After dinner we wandered around the "Studio Boulevard" area which was fortunately a slot machine free area. Instead, it hosted more shops and restaurants, including important places like Starbucks and Sunglasses Hut, and restrooms hidden behind a facade labelled "Municipal Power And Waterworks".

We made our way past the shops and through the gates into the Grand Garden Arena. It was quite a transition, from the finery and glitter of the shopping area, to the industrial concrete of the arena periphery. I had a flashback of the Oakland Coliseum in 1994, queuing for our seats to see Pink Floyd on the Division Bell tour....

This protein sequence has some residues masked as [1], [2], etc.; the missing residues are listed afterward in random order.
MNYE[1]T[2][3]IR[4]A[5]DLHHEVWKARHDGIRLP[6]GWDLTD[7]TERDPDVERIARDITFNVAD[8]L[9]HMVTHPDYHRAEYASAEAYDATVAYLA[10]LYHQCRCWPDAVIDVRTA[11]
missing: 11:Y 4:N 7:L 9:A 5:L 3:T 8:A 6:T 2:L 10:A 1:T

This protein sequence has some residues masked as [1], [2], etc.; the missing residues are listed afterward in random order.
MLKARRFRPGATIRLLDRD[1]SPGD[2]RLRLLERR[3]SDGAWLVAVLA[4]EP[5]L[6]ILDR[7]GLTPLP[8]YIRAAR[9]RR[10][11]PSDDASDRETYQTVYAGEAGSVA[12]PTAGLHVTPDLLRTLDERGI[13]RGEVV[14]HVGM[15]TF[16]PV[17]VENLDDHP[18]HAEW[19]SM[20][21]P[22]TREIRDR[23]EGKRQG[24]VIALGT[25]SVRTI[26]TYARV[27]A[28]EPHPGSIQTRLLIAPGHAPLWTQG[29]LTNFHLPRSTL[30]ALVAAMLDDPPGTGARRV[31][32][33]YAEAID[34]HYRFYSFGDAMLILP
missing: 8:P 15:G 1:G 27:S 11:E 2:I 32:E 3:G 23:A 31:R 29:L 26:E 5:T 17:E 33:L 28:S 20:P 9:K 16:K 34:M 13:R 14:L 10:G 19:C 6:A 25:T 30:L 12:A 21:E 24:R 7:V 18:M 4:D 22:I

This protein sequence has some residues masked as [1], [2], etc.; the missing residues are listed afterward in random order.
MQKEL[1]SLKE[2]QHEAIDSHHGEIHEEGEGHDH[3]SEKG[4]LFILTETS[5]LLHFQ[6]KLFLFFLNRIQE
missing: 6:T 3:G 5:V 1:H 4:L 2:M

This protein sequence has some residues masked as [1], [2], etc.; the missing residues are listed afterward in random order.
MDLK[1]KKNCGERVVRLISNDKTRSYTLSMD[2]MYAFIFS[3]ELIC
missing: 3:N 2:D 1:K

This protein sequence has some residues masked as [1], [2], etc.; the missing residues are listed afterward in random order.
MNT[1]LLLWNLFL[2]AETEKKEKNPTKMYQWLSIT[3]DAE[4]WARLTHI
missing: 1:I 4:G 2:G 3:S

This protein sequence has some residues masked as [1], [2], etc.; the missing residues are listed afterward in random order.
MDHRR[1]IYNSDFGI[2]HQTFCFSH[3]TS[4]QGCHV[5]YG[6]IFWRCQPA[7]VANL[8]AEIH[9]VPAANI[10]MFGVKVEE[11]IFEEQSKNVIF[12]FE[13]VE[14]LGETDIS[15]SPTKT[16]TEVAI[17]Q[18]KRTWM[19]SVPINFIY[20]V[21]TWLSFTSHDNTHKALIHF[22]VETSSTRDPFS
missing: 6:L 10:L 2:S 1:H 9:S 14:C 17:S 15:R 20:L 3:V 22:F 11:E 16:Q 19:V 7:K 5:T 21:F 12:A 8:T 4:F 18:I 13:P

I had bought the tickets online and therefore although I knew the seat layout, I had figured that our seats were ok, but not special. We were located about four tiers up, the lower part of the raised U-shaped seating , in one corner, with the stage at the other end. Basically we'd have to turn our heads 20 degrees to our left in order to be looking directly at the stage.

Surprisingly, these turned out to be excellent seats. I don't know if I can describe it correctly, but because we were sitting just after the point where the raised seating starts its curve around the back of the arena, we could look across the top of a reduced number of seats - Lisa could see most of the stage even when she was sitting down and everyone else was standing up!

We were sitting next to a 12-year old boy who was at his first concert with his parents. His Dad lent us their programme so that we could read the blurb and look at the pictures. (We hadn't bothered to get a programme, only $15 but still...)